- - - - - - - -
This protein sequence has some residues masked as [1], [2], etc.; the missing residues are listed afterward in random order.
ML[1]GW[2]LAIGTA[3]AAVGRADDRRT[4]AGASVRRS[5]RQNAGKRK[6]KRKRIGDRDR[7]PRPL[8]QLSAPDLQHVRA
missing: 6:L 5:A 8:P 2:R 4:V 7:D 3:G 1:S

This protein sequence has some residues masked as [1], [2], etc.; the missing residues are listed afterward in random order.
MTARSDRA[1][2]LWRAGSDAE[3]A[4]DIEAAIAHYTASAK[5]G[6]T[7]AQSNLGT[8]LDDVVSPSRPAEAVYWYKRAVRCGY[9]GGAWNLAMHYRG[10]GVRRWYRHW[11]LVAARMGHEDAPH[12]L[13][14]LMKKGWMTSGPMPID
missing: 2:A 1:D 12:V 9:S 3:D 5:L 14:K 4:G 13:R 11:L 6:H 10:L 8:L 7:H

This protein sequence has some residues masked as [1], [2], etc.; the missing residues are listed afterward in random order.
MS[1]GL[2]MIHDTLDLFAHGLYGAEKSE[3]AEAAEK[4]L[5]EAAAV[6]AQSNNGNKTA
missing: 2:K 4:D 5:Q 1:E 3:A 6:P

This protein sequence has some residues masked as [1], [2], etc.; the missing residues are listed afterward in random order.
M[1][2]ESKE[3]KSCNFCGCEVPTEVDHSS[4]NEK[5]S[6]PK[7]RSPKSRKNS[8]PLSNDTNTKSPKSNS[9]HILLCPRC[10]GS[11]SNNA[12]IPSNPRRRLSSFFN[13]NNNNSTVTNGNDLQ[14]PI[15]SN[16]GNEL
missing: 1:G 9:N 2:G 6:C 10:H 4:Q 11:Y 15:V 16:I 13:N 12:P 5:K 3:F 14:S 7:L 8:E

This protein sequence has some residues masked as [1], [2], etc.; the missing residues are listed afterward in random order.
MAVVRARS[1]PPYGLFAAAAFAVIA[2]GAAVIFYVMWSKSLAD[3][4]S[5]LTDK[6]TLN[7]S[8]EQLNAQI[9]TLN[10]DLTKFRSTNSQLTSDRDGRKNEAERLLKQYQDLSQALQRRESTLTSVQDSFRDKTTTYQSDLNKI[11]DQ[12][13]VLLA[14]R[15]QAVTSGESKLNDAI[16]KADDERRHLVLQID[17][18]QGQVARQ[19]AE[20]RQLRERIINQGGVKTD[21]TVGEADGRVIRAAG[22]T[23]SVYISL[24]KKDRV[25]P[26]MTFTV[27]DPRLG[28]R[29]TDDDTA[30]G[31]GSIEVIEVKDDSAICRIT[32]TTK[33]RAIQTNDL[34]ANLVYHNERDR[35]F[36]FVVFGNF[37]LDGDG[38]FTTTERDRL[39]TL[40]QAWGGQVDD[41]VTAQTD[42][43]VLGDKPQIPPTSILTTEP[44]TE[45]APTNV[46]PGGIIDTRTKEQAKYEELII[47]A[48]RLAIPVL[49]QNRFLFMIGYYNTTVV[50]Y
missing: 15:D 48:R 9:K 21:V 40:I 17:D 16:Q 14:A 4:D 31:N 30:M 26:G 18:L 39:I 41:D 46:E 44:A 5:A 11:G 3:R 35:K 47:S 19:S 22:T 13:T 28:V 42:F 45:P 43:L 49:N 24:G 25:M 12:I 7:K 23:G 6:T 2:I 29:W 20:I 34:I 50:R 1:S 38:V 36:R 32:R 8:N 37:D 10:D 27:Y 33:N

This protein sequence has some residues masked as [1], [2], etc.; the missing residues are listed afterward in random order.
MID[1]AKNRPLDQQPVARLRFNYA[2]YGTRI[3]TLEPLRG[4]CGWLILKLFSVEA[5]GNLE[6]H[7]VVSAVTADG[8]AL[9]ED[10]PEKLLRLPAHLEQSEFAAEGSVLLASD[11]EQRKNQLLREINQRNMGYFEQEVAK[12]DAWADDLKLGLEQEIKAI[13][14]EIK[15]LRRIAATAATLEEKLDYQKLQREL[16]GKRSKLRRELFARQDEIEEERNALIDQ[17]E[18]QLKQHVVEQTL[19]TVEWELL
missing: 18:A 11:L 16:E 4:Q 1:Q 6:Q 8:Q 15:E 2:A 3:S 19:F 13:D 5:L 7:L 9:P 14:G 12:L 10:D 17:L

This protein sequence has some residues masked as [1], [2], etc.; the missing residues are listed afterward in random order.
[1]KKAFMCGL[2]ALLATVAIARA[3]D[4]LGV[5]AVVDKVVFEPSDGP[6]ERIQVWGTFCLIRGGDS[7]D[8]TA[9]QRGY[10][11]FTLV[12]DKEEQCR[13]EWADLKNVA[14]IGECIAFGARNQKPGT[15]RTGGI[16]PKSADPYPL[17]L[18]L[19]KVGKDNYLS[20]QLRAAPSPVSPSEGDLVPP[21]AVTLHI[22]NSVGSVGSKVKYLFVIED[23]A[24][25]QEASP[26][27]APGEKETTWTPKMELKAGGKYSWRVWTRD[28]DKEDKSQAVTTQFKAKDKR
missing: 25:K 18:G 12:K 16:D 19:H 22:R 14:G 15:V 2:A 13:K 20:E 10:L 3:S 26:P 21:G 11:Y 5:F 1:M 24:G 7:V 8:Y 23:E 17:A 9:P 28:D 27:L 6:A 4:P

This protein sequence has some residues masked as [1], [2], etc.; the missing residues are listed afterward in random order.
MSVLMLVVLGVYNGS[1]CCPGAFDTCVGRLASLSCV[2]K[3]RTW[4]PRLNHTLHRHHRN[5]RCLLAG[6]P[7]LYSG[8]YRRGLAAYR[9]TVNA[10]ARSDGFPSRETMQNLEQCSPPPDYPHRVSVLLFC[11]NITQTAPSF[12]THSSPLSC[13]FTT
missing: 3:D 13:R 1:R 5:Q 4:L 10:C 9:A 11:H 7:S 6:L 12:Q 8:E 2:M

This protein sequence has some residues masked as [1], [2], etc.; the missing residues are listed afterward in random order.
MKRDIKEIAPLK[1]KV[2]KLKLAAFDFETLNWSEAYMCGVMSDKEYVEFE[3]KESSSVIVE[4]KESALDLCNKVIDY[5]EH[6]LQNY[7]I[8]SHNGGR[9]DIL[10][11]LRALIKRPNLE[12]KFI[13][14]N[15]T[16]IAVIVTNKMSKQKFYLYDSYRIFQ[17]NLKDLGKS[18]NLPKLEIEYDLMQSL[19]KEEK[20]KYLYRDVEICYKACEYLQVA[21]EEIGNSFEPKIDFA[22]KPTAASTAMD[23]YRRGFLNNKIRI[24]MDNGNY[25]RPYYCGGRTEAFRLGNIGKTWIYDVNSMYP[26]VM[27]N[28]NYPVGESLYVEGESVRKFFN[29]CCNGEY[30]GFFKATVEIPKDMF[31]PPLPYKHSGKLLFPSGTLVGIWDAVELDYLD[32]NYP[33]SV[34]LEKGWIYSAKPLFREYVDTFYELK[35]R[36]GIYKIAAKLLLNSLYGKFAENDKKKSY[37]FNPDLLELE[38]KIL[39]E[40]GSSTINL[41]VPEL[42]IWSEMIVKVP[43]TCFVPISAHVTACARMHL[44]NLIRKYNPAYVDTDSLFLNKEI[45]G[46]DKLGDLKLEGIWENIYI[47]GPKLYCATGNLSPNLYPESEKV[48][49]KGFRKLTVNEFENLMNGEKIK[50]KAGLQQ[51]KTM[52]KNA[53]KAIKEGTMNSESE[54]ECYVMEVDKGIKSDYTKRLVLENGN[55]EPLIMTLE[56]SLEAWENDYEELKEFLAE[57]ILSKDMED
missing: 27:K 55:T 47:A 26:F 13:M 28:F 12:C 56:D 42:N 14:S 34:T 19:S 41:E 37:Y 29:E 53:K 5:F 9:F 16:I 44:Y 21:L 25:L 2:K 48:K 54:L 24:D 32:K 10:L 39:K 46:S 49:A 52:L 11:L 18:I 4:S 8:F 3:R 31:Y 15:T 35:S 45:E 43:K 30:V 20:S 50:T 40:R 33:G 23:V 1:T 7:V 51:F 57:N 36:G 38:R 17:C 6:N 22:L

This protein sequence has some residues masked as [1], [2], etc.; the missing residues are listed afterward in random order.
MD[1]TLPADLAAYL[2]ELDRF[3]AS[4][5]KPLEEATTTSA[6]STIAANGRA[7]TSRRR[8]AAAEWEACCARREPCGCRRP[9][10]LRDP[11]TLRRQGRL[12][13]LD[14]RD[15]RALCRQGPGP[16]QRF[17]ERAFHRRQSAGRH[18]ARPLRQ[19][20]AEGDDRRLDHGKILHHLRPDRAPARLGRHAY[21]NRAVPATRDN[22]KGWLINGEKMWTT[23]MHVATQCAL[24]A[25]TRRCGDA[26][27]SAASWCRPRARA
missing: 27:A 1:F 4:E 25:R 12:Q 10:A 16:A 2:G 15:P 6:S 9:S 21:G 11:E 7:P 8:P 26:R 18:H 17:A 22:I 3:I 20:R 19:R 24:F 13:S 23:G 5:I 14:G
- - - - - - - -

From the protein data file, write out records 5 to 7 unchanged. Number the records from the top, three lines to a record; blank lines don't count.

This protein sequence has some residues masked as [1], [2], etc.; the missing residues are listed afterward in random order.
MAVVRARS[1]PPYGLFAAAAFAVIA[2]GAAVIFYVMWSKSLAD[3][4]S[5]LTDK[6]TLN[7]S[8]EQLNAQI[9]TLN[10]DLTKFRSTNSQLTSDRDGRKNEAERLLKQYQDLSQALQRRESTLTSVQDSFRDKTTTYQSDLNKI[11]DQ[12][13]VLLA[14]R[15]QAVTSGESKLNDAI[16]KADDERRHLVLQID[17][18]QGQVARQ[19]AE[20]RQLRERIINQGGVKTD[21]TVGEADGRVIRAAG[22]T[23]SVYISL[24]KKDRV[25]P[26]MTFTV[27]DPRLG[28]R[29]TDDDTA[30]G[31]GSIEVIEVKDDSAICRIT[32]TTK[33]RAIQTNDL[34]ANLVYHNERDR[35]F[36]FVVFGNF[37]LDGDG[38]FTTTERDRL[39]TL[40]QAWGGQVDD[41]VTAQTD[42][43]VLGDKPQIPPTSILTTEP[44]TE[45]APTNV[46]PGGIIDTRTKEQAKYEELII[47]A[48]RLAIPVL[49]QNRFLFMIGYYNTTVV[50]Y
missing: 15:D 48:R 9:K 21:V 40:I 17:D 16:Q 14:A 4:D 31:N 30:M 26:G 18:L 39:I 41:D 46:E 44:A 5:A 11:G 3:R 35:K 47:S 19:S 22:T 13:T 28:V 42:F 45:P 43:L 49:N 24:G 25:M 12:I 7:K 23:G 6:T 2:I 29:W 20:I 34:I 50:R 1:S 38:V 36:R 32:R 8:N 37:D 10:D 27:Y 33:N

This protein sequence has some residues masked as [1], [2], etc.; the missing residues are listed afterward in random order.
MID[1]AKNRPLDQQPVARLRFNYA[2]YGTRI[3]TLEPLRG[4]CGWLILKLFSVEA[5]GNLE[6]H[7]VVSAVTADG[8]AL[9]ED[10]PEKLLRLPAHLEQSEFAAEGSVLLASD[11]EQRKNQLLREINQRNMGYFEQEVAK[12]DAWADDLKLGLEQEIKAI[13][14]EIK[15]LRRIAATAATLEEKLDYQKLQREL[16]GKRSKLRRELFARQDEIEEERNALIDQ[17]E[18]QLKQHVVEQTL[19]TVEWELL
missing: 18:A 11:L 16:E 4:Q 1:Q 6:Q 8:Q 15:E 2:A 3:S 19:F 13:D 5:L 7:L 9:P 14:G 12:L 10:D 17:L

This protein sequence has some residues masked as [1], [2], etc.; the missing residues are listed afterward in random order.
[1]KKAFMCGL[2]ALLATVAIARA[3]D[4]LGV[5]AVVDKVVFEPSDGP[6]ERIQVWGTFCLIRGGDS[7]D[8]TA[9]QRGY[10][11]FTLV[12]DKEEQCR[13]EWADLKNVA[14]IGECIAFGARNQKPGT[15]RTGGI[16]PKSADPYPL[17]L[18]L[19]KVGKDNYLS[20]QLRAAPSPVSPSEGDLVPP[21]AVTLHI[22]NSVGSVGSKVKYLFVIED[23]A[24][25]QEASP[26][27]APGEKETTWTPKMELKAGGKYSWRVWTRD[28]DKEDKSQAVTTQFKAKDKR
missing: 25:K 18:G 12:K 16:D 19:H 22:R 14:G 15:V 2:A 13:K 20:E 10:L 3:S 26:P 21:G 11:Y 5:F 1:M 24:G 7:V 8:Y 23:E 17:A 9:P 28:D 27:L 6:A 4:P